Greenhouse vents play a critical role in creating a safe environment for your plants by replenishing CO2 and removing excess heat and moisture. Exhaust fans work in partnership with your shutters and vents. These tips can help keep your greenhouse grow-ready.

  • Lubricate vent components. Roof and sidewall vents get a lot of use, so they need continuous attention. Lubricate bearings, rack and pinions, and vent arm hinge points. Also grease the shutter hinge points so they close tight. Don't forget to check the fluid in your gearbox drives.

  • Fix loose-closing vents. If your vents don't close tight, you can add weather stripping to help stop excess permeation.

  • Check vent position switches. With automated vents, double-check the minimum and maximum vent positions to ensure they stop at the correct spot.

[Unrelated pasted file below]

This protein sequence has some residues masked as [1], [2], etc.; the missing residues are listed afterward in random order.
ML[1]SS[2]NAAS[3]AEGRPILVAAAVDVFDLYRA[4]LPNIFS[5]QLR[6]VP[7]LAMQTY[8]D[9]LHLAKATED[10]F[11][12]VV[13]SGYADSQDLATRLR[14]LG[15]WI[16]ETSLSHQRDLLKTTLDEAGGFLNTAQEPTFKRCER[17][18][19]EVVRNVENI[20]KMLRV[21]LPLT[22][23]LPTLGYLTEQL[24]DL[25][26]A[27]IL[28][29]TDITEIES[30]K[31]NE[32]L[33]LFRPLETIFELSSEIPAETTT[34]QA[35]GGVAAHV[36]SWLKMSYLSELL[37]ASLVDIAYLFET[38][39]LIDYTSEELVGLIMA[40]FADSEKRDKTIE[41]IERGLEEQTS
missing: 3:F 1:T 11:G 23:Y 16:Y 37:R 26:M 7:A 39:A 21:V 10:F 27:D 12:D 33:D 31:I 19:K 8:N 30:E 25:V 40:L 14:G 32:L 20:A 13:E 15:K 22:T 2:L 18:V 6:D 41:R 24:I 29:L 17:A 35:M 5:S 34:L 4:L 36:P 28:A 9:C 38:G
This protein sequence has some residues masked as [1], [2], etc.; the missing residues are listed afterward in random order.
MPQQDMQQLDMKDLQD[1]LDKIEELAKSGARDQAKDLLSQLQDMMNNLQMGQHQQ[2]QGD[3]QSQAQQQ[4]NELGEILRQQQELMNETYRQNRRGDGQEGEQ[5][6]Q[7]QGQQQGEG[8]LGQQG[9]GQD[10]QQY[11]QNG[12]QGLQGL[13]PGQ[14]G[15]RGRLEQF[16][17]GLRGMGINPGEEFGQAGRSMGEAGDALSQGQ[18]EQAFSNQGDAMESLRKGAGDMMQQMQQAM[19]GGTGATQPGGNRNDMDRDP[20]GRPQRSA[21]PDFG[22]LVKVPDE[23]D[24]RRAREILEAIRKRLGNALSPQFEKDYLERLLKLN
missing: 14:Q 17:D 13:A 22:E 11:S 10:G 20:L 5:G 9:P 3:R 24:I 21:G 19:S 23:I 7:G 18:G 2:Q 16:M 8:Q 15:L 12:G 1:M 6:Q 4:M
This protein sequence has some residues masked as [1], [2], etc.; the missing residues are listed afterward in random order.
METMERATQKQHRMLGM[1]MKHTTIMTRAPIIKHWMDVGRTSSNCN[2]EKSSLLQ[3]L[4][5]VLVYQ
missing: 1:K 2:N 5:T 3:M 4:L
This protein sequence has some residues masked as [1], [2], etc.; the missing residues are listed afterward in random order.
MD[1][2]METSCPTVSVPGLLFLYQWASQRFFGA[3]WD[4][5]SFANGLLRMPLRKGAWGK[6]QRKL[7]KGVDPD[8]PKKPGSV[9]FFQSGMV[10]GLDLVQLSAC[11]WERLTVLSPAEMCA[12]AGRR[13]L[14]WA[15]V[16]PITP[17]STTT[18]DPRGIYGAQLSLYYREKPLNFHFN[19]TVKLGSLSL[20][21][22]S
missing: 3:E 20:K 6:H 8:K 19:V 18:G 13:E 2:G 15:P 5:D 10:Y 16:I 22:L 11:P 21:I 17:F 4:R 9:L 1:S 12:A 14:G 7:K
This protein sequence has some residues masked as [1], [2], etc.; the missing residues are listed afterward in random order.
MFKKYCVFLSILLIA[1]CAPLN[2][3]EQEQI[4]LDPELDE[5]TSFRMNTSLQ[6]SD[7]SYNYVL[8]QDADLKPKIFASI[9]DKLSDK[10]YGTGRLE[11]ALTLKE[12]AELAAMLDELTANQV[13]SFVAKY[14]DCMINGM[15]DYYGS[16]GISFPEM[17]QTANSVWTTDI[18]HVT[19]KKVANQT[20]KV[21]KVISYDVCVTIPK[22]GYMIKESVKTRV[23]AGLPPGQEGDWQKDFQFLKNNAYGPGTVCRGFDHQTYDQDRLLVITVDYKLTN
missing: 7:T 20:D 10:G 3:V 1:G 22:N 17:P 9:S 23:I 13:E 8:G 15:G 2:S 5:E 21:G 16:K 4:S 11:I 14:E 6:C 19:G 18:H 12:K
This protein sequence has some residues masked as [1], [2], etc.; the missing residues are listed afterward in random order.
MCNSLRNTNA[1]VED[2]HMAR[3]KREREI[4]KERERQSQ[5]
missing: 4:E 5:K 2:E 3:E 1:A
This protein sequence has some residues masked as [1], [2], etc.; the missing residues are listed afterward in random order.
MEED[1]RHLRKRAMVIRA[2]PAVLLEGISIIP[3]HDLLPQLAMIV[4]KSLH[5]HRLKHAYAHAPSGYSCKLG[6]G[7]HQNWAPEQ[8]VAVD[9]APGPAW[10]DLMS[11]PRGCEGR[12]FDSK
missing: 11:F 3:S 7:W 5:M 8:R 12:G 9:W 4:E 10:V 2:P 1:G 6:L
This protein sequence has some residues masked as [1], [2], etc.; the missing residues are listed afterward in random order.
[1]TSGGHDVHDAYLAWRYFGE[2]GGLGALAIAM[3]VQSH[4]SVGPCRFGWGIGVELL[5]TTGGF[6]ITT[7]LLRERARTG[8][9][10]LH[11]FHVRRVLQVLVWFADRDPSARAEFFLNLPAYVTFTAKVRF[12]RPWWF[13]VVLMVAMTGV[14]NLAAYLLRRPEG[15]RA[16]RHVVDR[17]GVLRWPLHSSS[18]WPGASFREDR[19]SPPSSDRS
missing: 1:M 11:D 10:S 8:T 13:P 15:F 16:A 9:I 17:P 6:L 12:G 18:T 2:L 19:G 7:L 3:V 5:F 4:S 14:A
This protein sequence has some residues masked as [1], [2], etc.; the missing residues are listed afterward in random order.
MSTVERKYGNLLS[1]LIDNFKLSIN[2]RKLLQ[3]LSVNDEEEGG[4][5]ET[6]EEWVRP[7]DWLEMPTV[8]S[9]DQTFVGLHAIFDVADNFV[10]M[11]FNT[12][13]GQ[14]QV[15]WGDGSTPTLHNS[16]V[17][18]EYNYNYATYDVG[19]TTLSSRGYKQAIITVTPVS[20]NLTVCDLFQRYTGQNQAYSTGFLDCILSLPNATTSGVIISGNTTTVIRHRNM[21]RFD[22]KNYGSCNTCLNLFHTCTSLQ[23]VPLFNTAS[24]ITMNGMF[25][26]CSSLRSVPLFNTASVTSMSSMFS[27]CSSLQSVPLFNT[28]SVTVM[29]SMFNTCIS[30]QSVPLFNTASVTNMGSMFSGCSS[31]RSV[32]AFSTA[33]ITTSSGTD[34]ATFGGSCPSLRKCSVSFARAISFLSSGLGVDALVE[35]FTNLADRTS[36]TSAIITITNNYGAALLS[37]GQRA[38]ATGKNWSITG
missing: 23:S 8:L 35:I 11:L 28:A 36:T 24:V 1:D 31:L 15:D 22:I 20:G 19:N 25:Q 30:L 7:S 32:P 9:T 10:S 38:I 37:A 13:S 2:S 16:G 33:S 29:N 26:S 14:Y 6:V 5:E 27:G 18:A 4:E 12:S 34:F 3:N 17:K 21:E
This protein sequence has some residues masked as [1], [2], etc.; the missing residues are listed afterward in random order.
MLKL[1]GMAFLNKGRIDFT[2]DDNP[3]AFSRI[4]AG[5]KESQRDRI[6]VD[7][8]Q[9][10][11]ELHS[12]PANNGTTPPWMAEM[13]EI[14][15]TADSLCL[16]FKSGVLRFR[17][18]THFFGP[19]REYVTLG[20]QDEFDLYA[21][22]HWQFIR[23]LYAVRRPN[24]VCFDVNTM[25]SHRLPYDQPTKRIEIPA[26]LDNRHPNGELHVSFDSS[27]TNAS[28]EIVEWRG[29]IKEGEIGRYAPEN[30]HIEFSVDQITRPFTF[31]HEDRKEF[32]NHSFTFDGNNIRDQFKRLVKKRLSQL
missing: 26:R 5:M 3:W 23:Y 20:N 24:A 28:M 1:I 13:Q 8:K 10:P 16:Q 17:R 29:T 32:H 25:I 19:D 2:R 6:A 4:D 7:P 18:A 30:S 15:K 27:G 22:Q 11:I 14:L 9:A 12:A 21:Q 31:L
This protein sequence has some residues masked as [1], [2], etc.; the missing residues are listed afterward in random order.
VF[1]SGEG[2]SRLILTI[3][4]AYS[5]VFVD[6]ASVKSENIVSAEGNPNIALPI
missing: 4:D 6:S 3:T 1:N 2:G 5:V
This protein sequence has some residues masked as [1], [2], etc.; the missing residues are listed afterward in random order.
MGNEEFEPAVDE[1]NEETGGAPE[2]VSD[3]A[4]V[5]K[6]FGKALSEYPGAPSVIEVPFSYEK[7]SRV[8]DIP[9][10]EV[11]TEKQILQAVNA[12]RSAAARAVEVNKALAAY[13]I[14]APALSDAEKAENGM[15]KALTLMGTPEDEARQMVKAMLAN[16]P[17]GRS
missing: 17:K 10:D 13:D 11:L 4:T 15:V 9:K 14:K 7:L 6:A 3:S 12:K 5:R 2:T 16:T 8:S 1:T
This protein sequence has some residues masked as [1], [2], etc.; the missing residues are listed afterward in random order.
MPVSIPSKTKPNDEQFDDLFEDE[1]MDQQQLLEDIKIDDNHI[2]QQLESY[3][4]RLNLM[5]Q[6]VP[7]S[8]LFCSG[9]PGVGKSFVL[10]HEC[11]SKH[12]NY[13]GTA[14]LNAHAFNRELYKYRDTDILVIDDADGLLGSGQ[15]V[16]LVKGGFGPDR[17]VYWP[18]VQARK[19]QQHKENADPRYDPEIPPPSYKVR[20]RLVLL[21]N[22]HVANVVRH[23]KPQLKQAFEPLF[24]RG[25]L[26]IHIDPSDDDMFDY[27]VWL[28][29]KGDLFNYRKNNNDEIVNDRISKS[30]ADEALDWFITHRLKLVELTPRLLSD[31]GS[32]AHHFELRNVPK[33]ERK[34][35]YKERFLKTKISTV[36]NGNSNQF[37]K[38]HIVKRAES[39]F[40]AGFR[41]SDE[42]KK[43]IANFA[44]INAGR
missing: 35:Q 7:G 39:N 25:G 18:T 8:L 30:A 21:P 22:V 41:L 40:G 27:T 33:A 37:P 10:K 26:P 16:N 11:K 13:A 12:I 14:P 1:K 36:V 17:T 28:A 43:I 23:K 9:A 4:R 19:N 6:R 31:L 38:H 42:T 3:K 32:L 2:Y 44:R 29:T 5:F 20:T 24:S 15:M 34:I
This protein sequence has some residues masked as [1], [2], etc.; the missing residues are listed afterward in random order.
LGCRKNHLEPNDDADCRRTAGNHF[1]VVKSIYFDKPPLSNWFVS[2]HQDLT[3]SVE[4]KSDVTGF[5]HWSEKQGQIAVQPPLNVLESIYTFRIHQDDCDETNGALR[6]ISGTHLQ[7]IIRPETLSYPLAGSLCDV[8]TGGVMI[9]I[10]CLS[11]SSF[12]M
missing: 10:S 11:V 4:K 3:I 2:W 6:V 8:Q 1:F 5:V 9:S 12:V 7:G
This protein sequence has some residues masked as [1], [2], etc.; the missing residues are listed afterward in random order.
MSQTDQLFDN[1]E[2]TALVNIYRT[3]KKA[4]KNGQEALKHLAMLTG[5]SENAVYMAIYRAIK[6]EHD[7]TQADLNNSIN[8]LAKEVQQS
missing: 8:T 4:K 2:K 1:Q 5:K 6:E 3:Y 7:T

• Check hinges and catches. With manual vents, windows, or louvers, test to make sure the hinges and catches work smoothly. Grease the linkages if they don't.

  • Inspect fan components. Always disconnect power when inspecting your fans. Check for loose or worn belts, clean fan blades, and tighten or replace any screws that may have vibrated loose.

  • Clean horizontal air flow (HAF) fans. If the fans are hardwired, be sure to follow proper lockout/tagout procedures. Clean the blades and guards. Oil the bearings if they aren't sealed.

  • Clean evaporative cooling pads. Regularly clean and disinfect your cooling pads to enhance airflow and minimize fungus growth.

Heaters and boilers

A functioning and efficient boiler is a crucial part of your greenhouse—and not something you want breaking down in the middle of a cold snap. Your maintenance goal here is to keep your heater running smoothly, at all times.

  • Service all equipment before the heating season begins. It's important to have your heating unit inspected annually by a licensed heating, ventilation, and air conditioning (HVAC) company to ensure your heaters and exhaust pipes are clean and in safe operating condition.